Before Capitol Lake was created, this area was an estuary, where freshwater from the Deschutes River mixed with the saltwater of Budd Inlet, part of Puget Sound. At the time the lake was created, the existing estuary had water quality problems and had been greatly modified by urbanization.

What is an estuary?

It is an area where freshwater from a river mixes with the saltwater of the ocean. An estuary is influenced by tides but protected from large waves. Generally, estuaries are among the most productive habitats on earth, according to the Environmental Protection Agency. Estuaries also provide flood control and filter out pollutants. More information about estuaries can be found on the Environmental Protection Agency's website.

Can an estuary be restored by keeping the Capitol Lake Dam open?

No. Deschutes Parkway and other infrastructure around the lake were not built to withstand tidal action. It isn't possible to move the large volume of water that is part of a high tide through the narrow opening – 85 feet – at the dam. The original Deschutes estuary opening, before the development of the city, was estimated to be about 2,000 feet wide. Estuary restoration will require construction of a new 5th Avenue Bridge with a 500 foot opening.

Which habitat would be better for fish and wildlife?

An estuary would provide habitat for species that depend on saltwater or brackish water, while a lake provides habitat for freshwater species. Some species use both habitats, preferring the one that provides the most food and protection from predators.

For example, an estuary may benefit salmon, crabs and some types of ducks, but there would probably be fewer bats, swallows and other types of ducks.

Is Capitol Lake polluted?

The lake has water quality problems, including high levels of phosphorus which can cause algae blooms, but it does not appear to be contaminated with industrial pollutants or toxic chemicals. The Thurston County Environmental Health Division monitors the lake for toxic algae blooms from May through October, and measures oxygen levels in the water. The lake's oxygen levels are normal throughout much of the year, but can be higher than normal during the summer, which can harm fish.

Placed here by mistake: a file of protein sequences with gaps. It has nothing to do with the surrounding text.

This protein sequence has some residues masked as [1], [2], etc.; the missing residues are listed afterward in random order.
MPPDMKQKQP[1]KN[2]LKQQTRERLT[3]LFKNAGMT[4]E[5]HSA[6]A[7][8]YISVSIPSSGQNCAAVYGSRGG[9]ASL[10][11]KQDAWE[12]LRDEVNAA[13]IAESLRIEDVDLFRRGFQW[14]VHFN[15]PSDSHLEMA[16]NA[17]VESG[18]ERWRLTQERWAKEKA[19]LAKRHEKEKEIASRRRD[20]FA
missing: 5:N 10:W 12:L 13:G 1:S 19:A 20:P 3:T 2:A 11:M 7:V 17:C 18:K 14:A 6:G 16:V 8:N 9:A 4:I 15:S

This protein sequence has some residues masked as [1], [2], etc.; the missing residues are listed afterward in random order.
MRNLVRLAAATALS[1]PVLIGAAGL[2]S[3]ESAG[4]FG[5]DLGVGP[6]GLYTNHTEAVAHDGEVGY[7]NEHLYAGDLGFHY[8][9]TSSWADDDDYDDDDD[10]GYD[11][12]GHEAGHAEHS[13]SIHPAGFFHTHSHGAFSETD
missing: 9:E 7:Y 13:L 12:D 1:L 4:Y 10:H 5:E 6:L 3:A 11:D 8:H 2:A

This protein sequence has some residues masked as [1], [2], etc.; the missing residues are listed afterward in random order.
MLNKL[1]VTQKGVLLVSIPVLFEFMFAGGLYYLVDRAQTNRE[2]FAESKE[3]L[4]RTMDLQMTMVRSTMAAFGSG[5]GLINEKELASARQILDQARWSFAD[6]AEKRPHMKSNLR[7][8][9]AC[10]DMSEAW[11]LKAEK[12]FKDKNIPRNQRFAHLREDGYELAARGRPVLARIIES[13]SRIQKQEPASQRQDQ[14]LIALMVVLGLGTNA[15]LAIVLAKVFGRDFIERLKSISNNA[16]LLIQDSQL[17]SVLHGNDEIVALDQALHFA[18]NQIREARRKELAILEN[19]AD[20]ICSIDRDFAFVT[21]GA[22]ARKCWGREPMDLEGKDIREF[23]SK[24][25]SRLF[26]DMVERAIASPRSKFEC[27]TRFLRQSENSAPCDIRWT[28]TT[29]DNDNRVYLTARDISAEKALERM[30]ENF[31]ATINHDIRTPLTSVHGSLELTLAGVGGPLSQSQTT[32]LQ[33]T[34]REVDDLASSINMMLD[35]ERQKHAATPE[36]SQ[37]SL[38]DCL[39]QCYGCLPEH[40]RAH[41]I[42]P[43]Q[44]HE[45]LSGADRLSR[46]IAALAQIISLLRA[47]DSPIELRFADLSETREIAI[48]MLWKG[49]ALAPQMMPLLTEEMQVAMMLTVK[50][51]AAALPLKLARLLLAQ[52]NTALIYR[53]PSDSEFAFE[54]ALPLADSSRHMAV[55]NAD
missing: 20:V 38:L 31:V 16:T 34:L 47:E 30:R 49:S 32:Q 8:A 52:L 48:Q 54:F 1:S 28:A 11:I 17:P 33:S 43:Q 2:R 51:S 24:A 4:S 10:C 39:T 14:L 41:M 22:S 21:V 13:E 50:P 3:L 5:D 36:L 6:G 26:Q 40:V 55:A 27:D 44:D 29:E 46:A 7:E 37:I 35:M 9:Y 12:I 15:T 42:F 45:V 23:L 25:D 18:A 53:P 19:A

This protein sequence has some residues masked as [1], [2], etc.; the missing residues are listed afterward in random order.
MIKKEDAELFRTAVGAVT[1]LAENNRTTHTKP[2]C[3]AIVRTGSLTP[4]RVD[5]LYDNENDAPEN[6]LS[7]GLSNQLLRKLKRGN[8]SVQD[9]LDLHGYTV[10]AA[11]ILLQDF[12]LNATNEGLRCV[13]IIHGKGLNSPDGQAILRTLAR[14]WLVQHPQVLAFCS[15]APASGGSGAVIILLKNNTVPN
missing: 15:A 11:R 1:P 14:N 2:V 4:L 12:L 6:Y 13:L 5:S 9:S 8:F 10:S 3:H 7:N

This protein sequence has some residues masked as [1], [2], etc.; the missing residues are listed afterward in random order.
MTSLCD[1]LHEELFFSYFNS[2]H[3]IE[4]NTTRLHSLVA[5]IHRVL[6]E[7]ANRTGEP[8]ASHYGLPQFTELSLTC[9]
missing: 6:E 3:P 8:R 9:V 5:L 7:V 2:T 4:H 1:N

The lake is off limits to swimming because of fecal coliform bacteria. The water is murky because of the sediment and algae.

Would an estuary cause odor problems?

A restored Deschutes River estuary would probably smell like any other area adjacent to Puget Sound. The unpleasant odors reportedly coming from this area in the early part of the 20th century, as noted in some historical accounts, may have been due to the discharge of raw sewage. Wastewater is now treated before it goes into Puget Sound.

What about mosquitoes?

Most species of mosquitoes breed in freshwater, not saltwater. A restored Deschutes estuary would likely produce far fewer of these insects than Capitol Lake does. In fact, it is the large number of mosquitoes and other aquatic insects that hatch in the lake that draws thousands of bats, swallows and swifts to feed on them.

Who was on the committee looking at this issue?

The future of Capitol Lake was studied by the Capitol Lake Adaptive Management Plan (CLAMP) Steering Committee. The committee consisted of representatives from the Squaxin Island Tribe; the cities of Olympia and Tumwater; Thurston County; the Port of Olympia; and the departments of Fish and Wildlife, Natural Resources, Ecology and General Administration. The Legislature included a proviso in the 2010 Supplemental Capital Budget that mandated the suspension of the Capitol Lake adaptive management planning process, which then resulted in the CLAMP Steering Committee being brought to a close in May 2010.

The committee considered four alternatives for the future of Capitol Lake:

  • Status quo – Do not dredge the lake and continue current dam operations, weed control and other maintenance procedures.
  • Managed lake – Conduct a large initial dredge to restore the depth of the lake and then periodically dredge the new sediment coming down the river.
  • Estuary – Restore tidal action by dredging sediment; removing the dam and constructing a new 5th Avenue Bridge.
  • Dual basin estuary – Same as the Estuary alternative but with a barrier dividing the north part of the lake into a saltwater reflecting pool adjacent to Heritage Park, and an estuary adjacent to Deschutes Parkway.

In 2009, the members of the Advisory Committee recommended as follows:

  • Comprehensive Estuary Restoration: Thurston County, Squaxin Island Tribe, departments of Ecology, Fish & Wildlife and Natural Resources
  • Managed Lake: City of Tumwater, Port of Olympia
  • Undecided: City of Olympia

Common goals were also identified from the CLAMP process:

  • The need for development of an implementation plan which recognizes the placement of the lake within the larger watershed, the need for long-term solutions which are economically durable and community interests through coordinated and collaborative approaches;
  • Protection of fish passages for the Deschutes River;
  • Development of an equitable cost sharing structure between all relevant stakeholders and beneficiaries;
  • Development of a sediment management strategy for the lake basin; and
  • Identification of potential funding opportunities.

For more information

Linda Kent, DES Communications
(360) 407-7921, linda.kent@des.wa.gov

Carrie Martin, DES Facilities Division
(360) 407-9323, carrie.martin@des.wa.gov